Question about Jeep Cherokee
Please help. I am having problems with my 2000 Jeep Cherokee Sport. For a little over a year the air conditioner has not worked (don't know whether this has anything to do with the problem or not). About a year ago we replaced the battery because when trying to start it, the engine would not turn over at all. It acted completely dead. The new battery worked for a while and then it started not turning over again. We left the jeep sit for about 9 months and finally in May of this year put a new alternator in it. It worked fine for about 2 months. About 2 weeks ago, it was not starting again. It would start after it was jumped, but would not start again without another jump. We replaced the battery again. About this time, we also noticed that we were losing coolant (no leak). I then took it to a mechanic who could not find anything wrong with it. Meanwhile the last time I added coolant to the overfill tank, it seemed dirty looking. I opened the radiator cap and found rusty looking fluid. What the heck is going on and could all these problems be related?
You have several things going on here. 1. Rust in coolant (likely its a 4.0 or four cyl) A while back, the epa rules became so stringent about mpg that most better iron block engines had to be made thinner and from an alloy that has less zinc in it. Zinc prevents internal rust and acts like a binding agent preventing cracks from normal expansion and contraction. Flush radiator and block as well as you can and pray that larger chunk style particles don't plug up radiator. 2.Your charging system is able to keep a battery charged during normal driving, done at least once weekly. Sitting unused for long periods, even the simple memory in the radio can eventually kill it. I'd invest in a "battery tender"...Then, the computer will not loose its memory and the battery will stay in good condition. If you jumped a dead battery and got it started, the alternator may have been overtaxed and failed, as it's not designed to re-charge a battery, only to maintain it's state of charge . You need to get the system checked and squared away. 3. You need to determine where coolant is going. If there is nothing leaking externally then it's being lost inside the engine. Small leaks can evaporate on hot engine parts and not reach the ground...check hot, cold, with cap on, with cap off (don't open hot though) Rusty coolant points to possibility of insufficient antifreeze...if stored during colder months, this can cause cracks in block and cylinder head. Check engine oil for signs of coolant intrusion (coffee milkshake like residue under fill cap, white smoke from tailpipe are two symptoms) As far as being related, it all goes to kind of storage and maintenence it's getting. You can run these things 'till the body falls off if you take care of them.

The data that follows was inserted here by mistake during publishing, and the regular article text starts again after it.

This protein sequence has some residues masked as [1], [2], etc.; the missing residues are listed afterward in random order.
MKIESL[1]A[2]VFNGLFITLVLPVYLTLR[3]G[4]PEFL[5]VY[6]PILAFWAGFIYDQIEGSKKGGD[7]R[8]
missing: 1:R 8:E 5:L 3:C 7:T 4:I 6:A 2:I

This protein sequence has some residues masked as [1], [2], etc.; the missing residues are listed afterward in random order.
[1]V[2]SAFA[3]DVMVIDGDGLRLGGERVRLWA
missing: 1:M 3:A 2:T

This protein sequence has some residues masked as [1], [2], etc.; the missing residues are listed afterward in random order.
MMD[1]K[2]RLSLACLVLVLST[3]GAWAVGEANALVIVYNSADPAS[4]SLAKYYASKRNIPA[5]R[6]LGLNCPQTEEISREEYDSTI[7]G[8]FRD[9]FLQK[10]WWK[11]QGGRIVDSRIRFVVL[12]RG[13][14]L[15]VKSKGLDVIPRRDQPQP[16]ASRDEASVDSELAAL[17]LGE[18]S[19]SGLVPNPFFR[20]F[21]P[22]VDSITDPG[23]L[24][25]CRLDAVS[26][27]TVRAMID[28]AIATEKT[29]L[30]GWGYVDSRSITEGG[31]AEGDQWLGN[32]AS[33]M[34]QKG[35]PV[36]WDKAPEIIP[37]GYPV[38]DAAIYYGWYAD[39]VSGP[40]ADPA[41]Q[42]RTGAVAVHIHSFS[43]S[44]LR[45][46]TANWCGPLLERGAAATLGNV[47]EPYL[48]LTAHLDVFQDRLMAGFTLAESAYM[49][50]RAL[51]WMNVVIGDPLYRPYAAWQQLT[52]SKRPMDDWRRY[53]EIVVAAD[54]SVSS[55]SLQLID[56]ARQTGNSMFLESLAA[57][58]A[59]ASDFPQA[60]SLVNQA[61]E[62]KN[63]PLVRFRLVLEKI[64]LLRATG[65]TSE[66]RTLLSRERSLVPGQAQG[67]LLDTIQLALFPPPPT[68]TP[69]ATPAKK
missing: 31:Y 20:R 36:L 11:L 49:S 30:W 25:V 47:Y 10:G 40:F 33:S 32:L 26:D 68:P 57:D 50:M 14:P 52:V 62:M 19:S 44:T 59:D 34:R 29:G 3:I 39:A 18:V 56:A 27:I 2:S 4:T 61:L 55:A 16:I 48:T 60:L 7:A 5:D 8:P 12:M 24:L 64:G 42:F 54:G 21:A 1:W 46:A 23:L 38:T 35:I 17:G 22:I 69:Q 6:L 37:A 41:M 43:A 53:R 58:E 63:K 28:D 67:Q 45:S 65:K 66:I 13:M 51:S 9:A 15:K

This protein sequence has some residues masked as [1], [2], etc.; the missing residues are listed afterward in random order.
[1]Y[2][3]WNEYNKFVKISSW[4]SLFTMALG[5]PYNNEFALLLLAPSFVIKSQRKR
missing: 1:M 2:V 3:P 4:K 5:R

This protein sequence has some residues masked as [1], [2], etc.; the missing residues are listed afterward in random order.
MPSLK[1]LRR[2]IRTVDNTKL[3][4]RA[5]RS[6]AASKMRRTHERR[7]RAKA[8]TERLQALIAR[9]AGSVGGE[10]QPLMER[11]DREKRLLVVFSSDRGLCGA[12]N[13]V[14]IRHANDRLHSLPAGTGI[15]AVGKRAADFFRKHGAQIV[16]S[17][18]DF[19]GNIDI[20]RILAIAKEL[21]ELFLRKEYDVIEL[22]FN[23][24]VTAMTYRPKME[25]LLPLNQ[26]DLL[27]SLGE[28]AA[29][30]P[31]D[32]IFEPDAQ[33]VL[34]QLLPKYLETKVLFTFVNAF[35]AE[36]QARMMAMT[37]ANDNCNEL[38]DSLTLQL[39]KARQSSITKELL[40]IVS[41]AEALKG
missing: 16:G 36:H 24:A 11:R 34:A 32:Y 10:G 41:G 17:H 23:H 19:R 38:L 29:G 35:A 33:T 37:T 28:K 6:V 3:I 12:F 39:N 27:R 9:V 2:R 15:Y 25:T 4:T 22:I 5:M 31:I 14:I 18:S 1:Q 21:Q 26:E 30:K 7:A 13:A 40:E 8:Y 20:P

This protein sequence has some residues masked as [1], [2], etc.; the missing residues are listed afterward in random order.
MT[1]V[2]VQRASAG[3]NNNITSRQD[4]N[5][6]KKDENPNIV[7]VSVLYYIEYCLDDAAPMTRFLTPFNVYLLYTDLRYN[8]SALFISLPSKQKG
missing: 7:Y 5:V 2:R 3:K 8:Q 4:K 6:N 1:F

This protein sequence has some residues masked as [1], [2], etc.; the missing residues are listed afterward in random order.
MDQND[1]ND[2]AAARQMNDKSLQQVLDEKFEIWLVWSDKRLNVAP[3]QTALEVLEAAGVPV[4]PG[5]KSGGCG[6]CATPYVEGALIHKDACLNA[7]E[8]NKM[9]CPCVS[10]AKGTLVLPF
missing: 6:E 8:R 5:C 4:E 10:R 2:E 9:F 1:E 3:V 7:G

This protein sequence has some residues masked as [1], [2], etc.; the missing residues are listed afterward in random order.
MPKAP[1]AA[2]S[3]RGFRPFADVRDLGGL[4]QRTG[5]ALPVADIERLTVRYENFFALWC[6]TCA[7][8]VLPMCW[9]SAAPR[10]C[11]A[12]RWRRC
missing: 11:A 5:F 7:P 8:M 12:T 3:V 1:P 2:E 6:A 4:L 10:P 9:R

Posted on Jul 30, 2009
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Posted on Jan 02, 2017
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